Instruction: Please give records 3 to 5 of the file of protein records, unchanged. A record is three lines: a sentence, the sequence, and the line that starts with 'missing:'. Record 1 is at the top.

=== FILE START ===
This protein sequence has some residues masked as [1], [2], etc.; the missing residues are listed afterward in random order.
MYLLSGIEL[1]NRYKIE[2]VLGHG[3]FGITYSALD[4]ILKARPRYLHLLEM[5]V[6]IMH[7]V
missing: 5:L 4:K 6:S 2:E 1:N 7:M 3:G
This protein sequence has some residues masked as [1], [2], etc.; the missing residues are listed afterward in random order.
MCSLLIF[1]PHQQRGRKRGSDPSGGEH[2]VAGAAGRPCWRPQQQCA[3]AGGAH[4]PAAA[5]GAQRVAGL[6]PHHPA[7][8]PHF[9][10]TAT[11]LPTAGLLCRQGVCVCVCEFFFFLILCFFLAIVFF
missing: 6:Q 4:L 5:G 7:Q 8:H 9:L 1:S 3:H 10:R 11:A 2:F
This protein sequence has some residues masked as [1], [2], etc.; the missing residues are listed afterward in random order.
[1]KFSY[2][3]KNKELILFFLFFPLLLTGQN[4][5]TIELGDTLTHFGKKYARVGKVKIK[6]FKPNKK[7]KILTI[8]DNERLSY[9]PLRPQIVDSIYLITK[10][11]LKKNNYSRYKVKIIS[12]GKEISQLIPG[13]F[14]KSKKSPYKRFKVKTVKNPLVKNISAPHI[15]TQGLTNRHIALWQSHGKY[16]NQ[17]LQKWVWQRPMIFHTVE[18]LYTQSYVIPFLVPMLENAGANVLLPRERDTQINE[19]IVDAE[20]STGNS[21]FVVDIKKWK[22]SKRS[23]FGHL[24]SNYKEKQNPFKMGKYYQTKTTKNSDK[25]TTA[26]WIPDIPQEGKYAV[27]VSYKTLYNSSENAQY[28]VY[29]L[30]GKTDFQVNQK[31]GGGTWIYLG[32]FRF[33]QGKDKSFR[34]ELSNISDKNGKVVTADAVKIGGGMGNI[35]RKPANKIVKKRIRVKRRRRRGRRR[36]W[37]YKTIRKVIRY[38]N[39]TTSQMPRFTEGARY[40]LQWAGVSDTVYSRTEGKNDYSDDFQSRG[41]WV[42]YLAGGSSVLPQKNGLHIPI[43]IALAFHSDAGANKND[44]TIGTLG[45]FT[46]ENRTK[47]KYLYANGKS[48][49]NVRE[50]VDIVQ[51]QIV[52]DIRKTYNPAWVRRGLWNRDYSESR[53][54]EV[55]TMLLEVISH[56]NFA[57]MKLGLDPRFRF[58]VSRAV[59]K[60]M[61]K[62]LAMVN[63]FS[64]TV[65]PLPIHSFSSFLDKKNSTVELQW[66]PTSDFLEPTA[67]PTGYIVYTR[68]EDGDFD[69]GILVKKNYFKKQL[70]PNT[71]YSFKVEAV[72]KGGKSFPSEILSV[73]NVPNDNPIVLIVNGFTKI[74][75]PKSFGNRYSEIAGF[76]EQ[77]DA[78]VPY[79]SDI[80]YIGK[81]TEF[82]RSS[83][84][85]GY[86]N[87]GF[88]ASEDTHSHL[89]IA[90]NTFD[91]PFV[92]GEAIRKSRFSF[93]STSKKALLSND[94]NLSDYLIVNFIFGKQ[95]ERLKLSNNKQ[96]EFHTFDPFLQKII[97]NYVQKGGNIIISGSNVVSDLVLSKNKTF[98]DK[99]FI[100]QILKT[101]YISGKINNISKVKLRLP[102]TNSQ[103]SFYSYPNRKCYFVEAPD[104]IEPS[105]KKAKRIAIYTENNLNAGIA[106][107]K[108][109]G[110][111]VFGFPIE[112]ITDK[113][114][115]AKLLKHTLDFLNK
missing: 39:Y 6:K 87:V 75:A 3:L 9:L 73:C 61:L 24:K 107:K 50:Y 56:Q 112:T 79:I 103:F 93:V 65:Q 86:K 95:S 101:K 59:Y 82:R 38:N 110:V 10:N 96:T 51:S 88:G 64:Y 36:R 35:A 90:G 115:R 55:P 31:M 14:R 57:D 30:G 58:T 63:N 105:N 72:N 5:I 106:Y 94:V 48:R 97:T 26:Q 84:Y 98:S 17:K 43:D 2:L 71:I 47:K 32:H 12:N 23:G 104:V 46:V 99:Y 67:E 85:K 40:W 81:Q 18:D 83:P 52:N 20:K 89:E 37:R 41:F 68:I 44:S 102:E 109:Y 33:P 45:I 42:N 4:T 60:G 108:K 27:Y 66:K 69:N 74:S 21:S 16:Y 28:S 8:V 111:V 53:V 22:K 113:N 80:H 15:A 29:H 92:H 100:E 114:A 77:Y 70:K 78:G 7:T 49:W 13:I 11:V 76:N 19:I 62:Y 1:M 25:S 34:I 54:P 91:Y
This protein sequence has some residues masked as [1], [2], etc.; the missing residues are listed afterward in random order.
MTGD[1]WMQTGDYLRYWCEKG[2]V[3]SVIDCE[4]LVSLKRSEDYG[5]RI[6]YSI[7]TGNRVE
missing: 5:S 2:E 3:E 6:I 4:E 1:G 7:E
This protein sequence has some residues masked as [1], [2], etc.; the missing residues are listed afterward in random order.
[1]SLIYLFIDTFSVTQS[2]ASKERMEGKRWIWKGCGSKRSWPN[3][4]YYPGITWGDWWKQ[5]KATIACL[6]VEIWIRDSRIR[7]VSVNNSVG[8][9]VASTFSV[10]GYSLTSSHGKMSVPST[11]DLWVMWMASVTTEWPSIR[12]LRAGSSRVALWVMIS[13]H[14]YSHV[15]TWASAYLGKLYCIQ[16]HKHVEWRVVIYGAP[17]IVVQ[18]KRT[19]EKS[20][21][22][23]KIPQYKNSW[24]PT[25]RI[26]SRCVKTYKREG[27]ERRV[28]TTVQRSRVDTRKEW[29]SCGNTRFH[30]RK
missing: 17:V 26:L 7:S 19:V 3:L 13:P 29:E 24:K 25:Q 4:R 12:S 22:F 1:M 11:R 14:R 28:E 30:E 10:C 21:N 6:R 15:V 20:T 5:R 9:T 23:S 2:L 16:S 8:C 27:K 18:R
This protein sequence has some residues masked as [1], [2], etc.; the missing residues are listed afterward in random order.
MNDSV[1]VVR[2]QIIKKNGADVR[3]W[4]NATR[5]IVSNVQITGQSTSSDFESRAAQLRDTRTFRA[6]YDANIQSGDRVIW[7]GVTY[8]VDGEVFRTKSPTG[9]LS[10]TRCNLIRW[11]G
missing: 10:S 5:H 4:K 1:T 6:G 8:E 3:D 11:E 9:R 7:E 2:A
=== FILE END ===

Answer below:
This protein sequence has some residues masked as [1], [2], etc.; the missing residues are listed afterward in random order.
[1]KFSY[2][3]KNKELILFFLFFPLLLTGQN[4][5]TIELGDTLTHFGKKYARVGKVKIK[6]FKPNKK[7]KILTI[8]DNERLSY[9]PLRPQIVDSIYLITK[10][11]LKKNNYSRYKVKIIS[12]GKEISQLIPG[13]F[14]KSKKSPYKRFKVKTVKNPLVKNISAPHI[15]TQGLTNRHIALWQSHGKY[16]NQ[17]LQKWVWQRPMIFHTVE[18]LYTQSYVIPFLVPMLENAGANVLLPRERDTQINE[19]IVDAE[20]STGNS[21]FVVDIKKWK[22]SKRS[23]FGHL[24]SNYKEKQNPFKMGKYYQTKTTKNSDK[25]TTA[26]WIPDIPQEGKYAV[27]VSYKTLYNSSENAQY[28]VY[29]L[30]GKTDFQVNQK[31]GGGTWIYLG[32]FRF[33]QGKDKSFR[34]ELSNISDKNGKVVTADAVKIGGGMGNI[35]RKPANKIVKKRIRVKRRRRRGRRR[36]W[37]YKTIRKVIRY[38]N[39]TTSQMPRFTEGARY[40]LQWAGVSDTVYSRTEGKNDYSDDFQSRG[41]WV[42]YLAGGSSVLPQKNGLHIPI[43]IALAFHSDAGANKND[44]TIGTLG[45]FT[46]ENRTK[47]KYLYANGKS[48][49]NVRE[50]VDIVQ[51]QIV[52]DIRKTYNPAWVRRGLWNRDYSESR[53][54]EV[55]TMLLEVISH[56]NFA[57]MKLGLDPRFRF[58]VSRAV[59]K[60]M[61]K[62]LAMVN[63]FS[64]TV[65]PLPIHSFSSFLDKKNSTVELQW[66]PTSDFLEPTA[67]PTGYIVYTR[68]EDGDFD[69]GILVKKNYFKKQL[70]PNT[71]YSFKVEAV[72]KGGKSFPSEILSV[73]NVPNDNPIVLIVNGFTKI[74][75]PKSFGNRYSEIAGF[76]EQ[77]DA[78]VPY[79]SDI[80]YIGK[81]TEF[82]RSS[83][84][85]GY[86]N[87]GF[88]ASEDTHSHL[89]IA[90]NTFD[91]PFV[92]GEAIRKSRFSF[93]STSKKALLSND[94]NLSDYLIVNFIFGKQ[95]ERLKLSNNKQ[96]EFHTFDPFLQKII[97]NYVQKGGNIIISGSNVVSDLVLSKNKTF[98]DK[99]FI[100]QILKT[101]YISGKINNISKVKLRLP[102]TNSQ[103]SFYSYPNRKCYFVEAPD[104]IEPS[105]KKAKRIAIYTENNLNAGIA[106][107]K[108][109]G[110][111]VFGFPIE[112]ITDK[113][114][115]AKLLKHTLDFLNK
missing: 39:Y 6:K 87:V 75:A 3:L 9:L 73:C 61:L 24:K 107:K 50:Y 56:Q 112:T 79:I 103:F 93:V 65:Q 86:K 95:S 101:K 59:Y 82:R 38:N 110:V 10:N 96:T 51:S 88:G 64:Y 36:R 35:A 90:G 115:R 55:P 31:M 14:R 57:D 30:G 58:T 63:N 105:N 72:N 5:I 106:Y 94:V 48:R 97:T 26:Q 84:Y 98:S 17:K 43:D 2:L 71:I 47:K 32:H 12:N 23:G 104:V 46:V 99:Y 67:E 85:K 40:W 81:Q 18:D 83:P 52:N 20:K 89:E 37:R 41:F 68:I 44:S 102:E 109:Y 33:P 45:I 42:N 4:T 60:G 108:K 27:Y 66:K 69:N 74:S 21:S 16:Y 28:S 8:V 111:V 53:V 22:K 113:N 80:H 15:A 29:H 92:H 100:E 114:A 77:Y 70:K 78:G 7:T 49:W 13:I 11:V 76:N 19:I 62:Y 1:M 25:S 34:I 54:P 91:Y
This protein sequence has some residues masked as [1], [2], etc.; the missing residues are listed afterward in random order.
MTGD[1]WMQTGDYLRYWCEKG[2]V[3]SVIDCE[4]LVSLKRSEDYG[5]RI[6]YSI[7]TGNRVE
missing: 5:S 2:E 3:E 6:I 4:E 1:G 7:E
This protein sequence has some residues masked as [1], [2], etc.; the missing residues are listed afterward in random order.
[1]SLIYLFIDTFSVTQS[2]ASKERMEGKRWIWKGCGSKRSWPN[3][4]YYPGITWGDWWKQ[5]KATIACL[6]VEIWIRDSRIR[7]VSVNNSVG[8][9]VASTFSV[10]GYSLTSSHGKMSVPST[11]DLWVMWMASVTTEWPSIR[12]LRAGSSRVALWVMIS[13]H[14]YSHV[15]TWASAYLGKLYCIQ[16]HKHVEWRVVIYGAP[17]IVVQ[18]KRT[19]EKS[20][21][22][23]KIPQYKNSW[24]PT[25]RI[26]SRCVKTYKREG[27]ERRV[28]TTVQRSRVDTRKEW[29]SCGNTRFH[30]RK
missing: 17:V 26:L 7:S 19:V 3:L 13:P 29:E 24:K 25:Q 4:R 12:S 22:F 1:M 11:R 14:R 28:E 30:E 10:C 21:N 6:R 15:V 20:T 5:R 9:T 23:S 2:L 16:S 8:C 27:K 18:R